Swindled in Paradise

Swindled in Paradise by Deborah Brown Read Free Book Online

Book: Swindled in Paradise by Deborah Brown Read Free Book Online
Authors: Deborah Brown
Didier shook his finger at us. “I’ll tell Creole.”
    “That’s not a very good threat; I tell Creole everything. We share, starting with ‘How was your day, honey?’”
    “We’ll be out past curfew; we’re staying overnight in Miami,” Fab informed me.
    “I’ll ride with Madison,” Mother said. “Spoon’s coming back tonight, and he can pick me up here.”
    “While you two mourn the deceased, Mother and I will play girl spies. You wouldn’t threaten to tell on Mother to Spoon, would you?” I eyed Didier.
    He groaned.
    * * *
    Memorial Park sat in the middle of the city of Miami, with not a whiff of an ocean breeze on this hot, humid day. The service was held in a non-descript chapel, the stained glass window the only stand-out. Mother and I sat in an uncomfortable pew at the back and people-watched. There wasn’t a vacant seat in sight. Most of the people in attendance were well-dressed, in expensive suits and dresses with lots of gold and bling, unlike at a beach funeral, where they gave new meaning to casual.
    The service had been short. One person strode to the podium to read his prepared remarks, which sounded impersonal, then everyone adjourned to the graveside. A short line formed, and roses were handed out to drop on the closed casket. Once again, Mother and I hovered in the back. I had no intention of participating.
    Mother poked me in the side and motioned for me to get in line. “Go,” she hissed. “You would if you’d ever met her.”
    My stomach grumbled, reminding me that I preferred to attend funerals at Tropical Slumber, where they served food. A free sandwich or two is a good way to loiter and make small talk.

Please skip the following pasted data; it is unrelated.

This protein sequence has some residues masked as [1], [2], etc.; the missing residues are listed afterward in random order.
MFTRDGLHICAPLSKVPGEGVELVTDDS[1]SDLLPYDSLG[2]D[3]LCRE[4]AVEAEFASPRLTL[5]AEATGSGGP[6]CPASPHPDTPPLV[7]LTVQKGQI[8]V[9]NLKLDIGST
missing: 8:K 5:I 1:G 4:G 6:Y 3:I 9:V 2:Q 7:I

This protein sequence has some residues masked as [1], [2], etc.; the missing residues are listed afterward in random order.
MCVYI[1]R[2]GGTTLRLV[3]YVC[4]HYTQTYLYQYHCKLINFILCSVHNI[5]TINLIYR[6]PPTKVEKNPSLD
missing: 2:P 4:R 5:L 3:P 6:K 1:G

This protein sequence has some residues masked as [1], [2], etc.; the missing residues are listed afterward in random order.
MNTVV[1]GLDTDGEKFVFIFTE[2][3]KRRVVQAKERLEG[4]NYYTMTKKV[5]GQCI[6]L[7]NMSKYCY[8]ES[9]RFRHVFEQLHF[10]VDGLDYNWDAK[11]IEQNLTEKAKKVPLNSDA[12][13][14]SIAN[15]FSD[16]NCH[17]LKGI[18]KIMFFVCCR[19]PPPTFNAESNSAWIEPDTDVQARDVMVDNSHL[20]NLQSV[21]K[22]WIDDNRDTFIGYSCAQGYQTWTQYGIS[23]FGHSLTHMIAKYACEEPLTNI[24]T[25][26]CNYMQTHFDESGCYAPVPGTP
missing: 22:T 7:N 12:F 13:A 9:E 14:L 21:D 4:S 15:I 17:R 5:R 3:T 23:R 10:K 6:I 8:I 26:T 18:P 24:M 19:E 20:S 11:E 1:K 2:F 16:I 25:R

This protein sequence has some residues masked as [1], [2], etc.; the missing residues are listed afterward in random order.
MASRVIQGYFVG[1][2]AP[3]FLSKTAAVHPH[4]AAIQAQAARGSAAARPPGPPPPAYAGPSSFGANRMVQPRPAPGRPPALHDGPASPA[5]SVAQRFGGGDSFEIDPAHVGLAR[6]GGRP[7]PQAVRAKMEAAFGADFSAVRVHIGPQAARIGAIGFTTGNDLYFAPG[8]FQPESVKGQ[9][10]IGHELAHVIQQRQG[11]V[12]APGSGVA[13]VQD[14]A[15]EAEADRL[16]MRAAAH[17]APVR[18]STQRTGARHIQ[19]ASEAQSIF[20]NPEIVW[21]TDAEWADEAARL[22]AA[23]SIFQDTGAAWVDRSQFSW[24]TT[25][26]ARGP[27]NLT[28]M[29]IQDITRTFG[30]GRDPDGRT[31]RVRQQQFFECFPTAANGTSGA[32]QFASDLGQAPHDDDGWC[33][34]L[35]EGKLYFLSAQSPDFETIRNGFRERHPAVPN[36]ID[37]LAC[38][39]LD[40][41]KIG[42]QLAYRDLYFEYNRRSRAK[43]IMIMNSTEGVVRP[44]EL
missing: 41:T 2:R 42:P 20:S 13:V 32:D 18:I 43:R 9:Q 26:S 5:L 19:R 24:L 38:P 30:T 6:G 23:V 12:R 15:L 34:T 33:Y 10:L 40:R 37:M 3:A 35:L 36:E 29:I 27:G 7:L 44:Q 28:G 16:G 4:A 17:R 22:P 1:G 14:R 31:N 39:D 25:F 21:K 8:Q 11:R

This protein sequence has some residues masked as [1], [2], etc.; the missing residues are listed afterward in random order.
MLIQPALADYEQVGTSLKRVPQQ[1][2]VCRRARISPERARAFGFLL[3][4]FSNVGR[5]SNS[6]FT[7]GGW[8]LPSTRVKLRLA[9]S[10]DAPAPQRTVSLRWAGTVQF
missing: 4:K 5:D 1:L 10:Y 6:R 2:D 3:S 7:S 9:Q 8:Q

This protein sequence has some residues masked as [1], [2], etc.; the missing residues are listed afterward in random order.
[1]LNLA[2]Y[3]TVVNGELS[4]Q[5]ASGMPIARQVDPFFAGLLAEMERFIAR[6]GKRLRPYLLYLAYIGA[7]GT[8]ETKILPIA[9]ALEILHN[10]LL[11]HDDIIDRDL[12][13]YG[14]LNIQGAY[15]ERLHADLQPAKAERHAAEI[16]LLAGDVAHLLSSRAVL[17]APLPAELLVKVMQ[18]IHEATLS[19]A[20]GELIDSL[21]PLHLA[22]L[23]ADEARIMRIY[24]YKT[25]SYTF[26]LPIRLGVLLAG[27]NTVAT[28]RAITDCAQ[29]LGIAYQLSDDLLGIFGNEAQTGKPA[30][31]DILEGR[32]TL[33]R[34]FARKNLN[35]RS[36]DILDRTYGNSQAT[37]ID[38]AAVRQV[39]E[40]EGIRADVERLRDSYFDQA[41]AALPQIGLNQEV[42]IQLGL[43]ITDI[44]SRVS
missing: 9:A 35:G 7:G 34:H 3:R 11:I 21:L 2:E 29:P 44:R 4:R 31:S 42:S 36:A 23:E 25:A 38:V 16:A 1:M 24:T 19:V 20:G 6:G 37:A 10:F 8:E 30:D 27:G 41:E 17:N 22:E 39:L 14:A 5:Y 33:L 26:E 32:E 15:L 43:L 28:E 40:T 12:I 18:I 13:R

Mother and I walked by Fab, who wiped the corner of her eye and smirked.
    “Don’t throw the rose,” Mother whispered. “Lay it on top, all nice like.”
    “How do you know this stuff?” I asked, crossing the manicured lawn to say my good-byes, thankful it was a closed casket.
    “At my age, people die.” Mother looked younger than her sixty years, her blond bob now windblown and looking sassy and flirty, her knee-length dress showing off her long, tan legs. Since she’d started dating a younger man, she looked fit and better than ever.
    I leaned over and kissed her cheek. “Well, you’re forbidden to have any thoughts of your own demise. I’ll always need you around.”
    “I wish your father could see you now, that you and your brother have grown into fine adults.”
    Brad and I were devastated when Father died in our early teen years. Mother, in her usual style, jumped in and became both parents, holding our family together.
    “He knows.” I smiled at her. “Dad and Elizabeth are watching out for us and our happiness.”
    “We should split up,” Mother said in my ear, after we’d laid our roses on the casket. “We’ll work the outer edges, where the loners like to hide. What kind of questions are we asking?”
    “Pretend the deceased is someone we know, make vague comments about the loss of a dear friend.” I brushed a lock of Mother’s hair behind her ear. “Pay attention for inappropriate responses, anyone acting odd; you know, the ones you wouldn’t think would normally act that way. We’re looking for a chatty co-worker of Lauren’s. Try to avoid questions like ‘did you murder her or know who did?’”
    Mother and I separated and went in opposite directions. I homed in on an unremarkable-looking young man doing his best to go unnoticed. His shaggy brown hair hung in greasy clumps, his expensive suit jacket and wrinkled khaki pants didn’t even remotely go together, and the ensemble was finished off with scuffed, cheap shoes.
    “Sad about Lauren.” I frowned and sidled up next to him.
    “Female?” He looked confused. “Yeah, I didn’t… Yes, very sad.” His eyes flitted around the grassy area, and he looked ready to bolt.
    I ditched the niceties. “If you didn’t know the deceased, why are you here?”
    “Keep your voice down,” he

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